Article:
• O varium fortune lubricum (2v conductus)
  • Initium sancti evangelii secundum marcas argenti
    (Gospel parody)
  • Curritur ad vocem nummi (3v conductus)
  • Anglia planctus itera (1v conductus/planctus)
  • Bulla fulminante (3v conductus trope)

New sounds in Parisian churches

  • Descendit de celis (2v organum on responsory chant)
    Paris, Notre-Dame, (ca.1200)
  • Minor natu filius (1v conductus)
    Philippe le Chancelier
  • Zima vetus expurgetur (1v sequence)
    Paris, St.Victor, (mid-12th century)

Eros and ambition

  • Sic mea fata (1v latin song)
  • Veneris prosperis (2v conductus)
  • Vitam duxi (1v conductus)
  • Procurans odium (3v conductus)
  • Olim sudor Herculis (1v sequence, with refrain)
    Pierre de Blois (d. 1212)

New Year’s Day

  • Festa ianuaria (3v conductus)
  • Annus renascitur (1v conductus)
  • Novus annus hodie (3v conductus)

Sources: With a few exceptions, the music for this programme is taken from the most important source of medieval Parisian vocal music: Florence, Bibl. Mediceo-Laurenziana, pluteo 29,1 (copied in Paris sometime after 1255). The responsory chant Descendit de celis is from a late 13th-century Parisian chant book (source: Paris BN lat. 15181). The text to Curritur ad vocem nummi is taken from Munich, Bayerische Staatsbibliothek, Hs. clm 4660 (‘Carmina Burana’). The performers are singing from facsimiles of this mss. or from transcriptions prepared by Benjamin Bagby. The Victorine sequence Zima vetus expurgatur (source: Paris, BN lat. 14819) is performed from a transcription by Margot Fassler.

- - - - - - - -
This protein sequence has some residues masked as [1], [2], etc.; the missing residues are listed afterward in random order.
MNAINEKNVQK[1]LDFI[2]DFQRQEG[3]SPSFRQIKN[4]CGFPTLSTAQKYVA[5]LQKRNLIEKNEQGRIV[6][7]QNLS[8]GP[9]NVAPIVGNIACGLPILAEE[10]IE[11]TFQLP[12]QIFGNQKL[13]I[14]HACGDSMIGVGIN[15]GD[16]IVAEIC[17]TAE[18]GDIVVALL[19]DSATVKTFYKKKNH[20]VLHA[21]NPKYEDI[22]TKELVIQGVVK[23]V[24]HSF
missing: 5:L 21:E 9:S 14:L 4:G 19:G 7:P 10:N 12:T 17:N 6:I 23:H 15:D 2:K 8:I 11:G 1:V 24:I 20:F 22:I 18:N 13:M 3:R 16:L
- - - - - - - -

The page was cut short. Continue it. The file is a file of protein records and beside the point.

Upcoming Concerts

14 October 2022
"Cerco de la ciudad", Zamora cathedral, Zamora, Spain
Hus in Himile

3 November 2022
Auditorium du Musée d'ethnographie de Genève, Geneva, Switzerland, 8 pm
Benjamin Bagby's Beowulf

10 November 2022
Tage Alter Musik Herne, Herne, Germany
Roman de Fauvel (music only)

4 Febuary 2023
Early Music Now, St. Paul's Episcopal Church, Milwaukee, USA, 5 pm
Words of Power: Charms, Riddles and Elegies of the Medieval Northlands

See full concert schedule



Benjamin Bagby's teaching activities in 2019

In March 2019, Benjamin will give two weekend courses on the solo songs of Philippe le Chancelier (d. 1236). The courses are being hosted by the Centre de Musique Médiévale de Paris. Dates: 9-10 and 30-31 March.
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After retiring from his teaching position at the University of Paris - Sorbonne, where he taught between 2005 and 2018 in the professional masters program, Benjamin Bagby continues to travel widely in 2019 to teach practical workshops for young professionals:

Folkwang Universität der Künste (Essen-Werden, Germany).
Benjamin has joined the faculty of this renowned masters program for liturgical chant performance and medieval music. The dates of his courses in 2019: 5-7 April; 26-28 April; 17-19 May; 30 May–01 June.
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For the second year in a row, Benjamin will teach an intensive course in the 8th International Course on Medieval Music Performance (Besalú, Spain): Songs of the troubadours (for singers and instrumentalists).
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Amherst Early Music Festival (Connecticut College, New London CT) 21-28 July:
An intensive course on the solo cansos of the Occitan troubadours, with a focus on songs from the great Milan songbook Bibl. Ambr. R71 sup. (for singers and instrumentalists).